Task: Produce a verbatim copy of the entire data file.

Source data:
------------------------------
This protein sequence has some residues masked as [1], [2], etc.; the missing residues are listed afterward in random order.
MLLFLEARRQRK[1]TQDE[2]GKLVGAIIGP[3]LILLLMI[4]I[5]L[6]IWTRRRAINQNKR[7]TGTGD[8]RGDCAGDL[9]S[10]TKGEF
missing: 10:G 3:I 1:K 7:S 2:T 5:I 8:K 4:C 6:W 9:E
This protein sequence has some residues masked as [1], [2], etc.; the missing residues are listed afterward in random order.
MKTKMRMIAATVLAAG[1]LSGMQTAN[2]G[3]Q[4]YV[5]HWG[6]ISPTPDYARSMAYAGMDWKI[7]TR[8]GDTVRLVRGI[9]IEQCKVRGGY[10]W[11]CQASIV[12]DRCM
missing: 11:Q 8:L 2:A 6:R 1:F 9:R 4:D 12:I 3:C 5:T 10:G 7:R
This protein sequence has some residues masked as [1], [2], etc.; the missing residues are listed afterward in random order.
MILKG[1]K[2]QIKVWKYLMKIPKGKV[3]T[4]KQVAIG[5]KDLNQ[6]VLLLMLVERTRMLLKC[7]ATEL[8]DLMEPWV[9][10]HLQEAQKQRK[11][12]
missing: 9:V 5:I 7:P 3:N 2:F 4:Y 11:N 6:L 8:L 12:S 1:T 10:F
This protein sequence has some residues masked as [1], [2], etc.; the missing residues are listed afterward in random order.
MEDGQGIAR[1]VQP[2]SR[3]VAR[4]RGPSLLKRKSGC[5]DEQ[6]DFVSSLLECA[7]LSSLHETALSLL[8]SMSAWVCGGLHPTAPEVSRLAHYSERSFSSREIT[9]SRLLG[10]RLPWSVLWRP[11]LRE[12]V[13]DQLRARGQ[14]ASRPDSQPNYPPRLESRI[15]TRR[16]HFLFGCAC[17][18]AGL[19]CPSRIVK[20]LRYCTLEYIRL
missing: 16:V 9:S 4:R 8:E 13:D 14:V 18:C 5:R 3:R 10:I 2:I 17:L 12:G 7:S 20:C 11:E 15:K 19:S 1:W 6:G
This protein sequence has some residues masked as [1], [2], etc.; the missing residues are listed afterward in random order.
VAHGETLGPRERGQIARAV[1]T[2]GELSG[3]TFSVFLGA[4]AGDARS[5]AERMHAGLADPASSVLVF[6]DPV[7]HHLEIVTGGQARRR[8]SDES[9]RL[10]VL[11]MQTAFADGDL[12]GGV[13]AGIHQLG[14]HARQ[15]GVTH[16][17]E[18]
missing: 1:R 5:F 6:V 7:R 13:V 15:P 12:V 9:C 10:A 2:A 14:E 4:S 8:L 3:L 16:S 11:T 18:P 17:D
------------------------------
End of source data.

This protein sequence has some residues masked as [1], [2], etc.; the missing residues are listed afterward in random order.
MLLFLEARRQRK[1]TQDE[2]GKLVGAIIGP[3]LILLLMI[4]I[5]L[6]IWTRRRAINQNKR[7]TGTGD[8]RGDCAGDL[9]S[10]TKGEF
missing: 10:G 3:I 1:K 7:S 2:T 5:I 8:K 4:C 6:W 9:E
This protein sequence has some residues masked as [1], [2], etc.; the missing residues are listed afterward in random order.
MKTKMRMIAATVLAAG[1]LSGMQTAN[2]G[3]Q[4]YV[5]HWG[6]ISPTPDYARSMAYAGMDWKI[7]TR[8]GDTVRLVRGI[9]IEQCKVRGGY[10]W[11]CQASIV[12]DRCM
missing: 11:Q 8:L 2:A 6:R 1:F 9:R 4:D 12:I 3:C 5:T 10:G 7:R
This protein sequence has some residues masked as [1], [2], etc.; the missing residues are listed afterward in random order.
MILKG[1]K[2]QIKVWKYLMKIPKGKV[3]T[4]KQVAIG[5]KDLNQ[6]VLLLMLVERTRMLLKC[7]ATEL[8]DLMEPWV[9][10]HLQEAQKQRK[11][12]
missing: 9:V 5:I 7:P 3:N 2:F 4:Y 11:N 6:L 8:L 12:S 1:T 10:F
This protein sequence has some residues masked as [1], [2], etc.; the missing residues are listed afterward in random order.
MEDGQGIAR[1]VQP[2]SR[3]VAR[4]RGPSLLKRKSGC[5]DEQ[6]DFVSSLLECA[7]LSSLHETALSLL[8]SMSAWVCGGLHPTAPEVSRLAHYSERSFSSREIT[9]SRLLG[10]RLPWSVLWRP[11]LRE[12]V[13]DQLRARGQ[14]ASRPDSQPNYPPRLESRI[15]TRR[16]HFLFGCAC[17][18]AGL[19]CPSRIVK[20]LRYCTLEYIRL
missing: 16:V 9:S 4:R 8:E 13:D 14:V 18:C 5:R 3:R 10:I 2:I 17:L 12:G 7:S 20:C 11:E 15:K 19:S 1:W 6:G
This protein sequence has some residues masked as [1], [2], etc.; the missing residues are listed afterward in random order.
VAHGETLGPRERGQIARAV[1]T[2]GELSG[3]TFSVFLGA[4]AGDARS[5]AERMHAGLADPASSVLVF[6]DPV[7]HHLEIVTGGQARRR[8]SDES[9]RL[10]VL[11]MQTAFADGDL[12]GGV[13]AGIHQLG[14]HARQ[15]GVTH[16][17]E[18]
missing: 1:R 5:F 6:V 7:R 13:V 15:P 12:V 9:C 10:A 2:A 14:E 4:S 8:L 3:L 16:S 11:T 18:P 17:D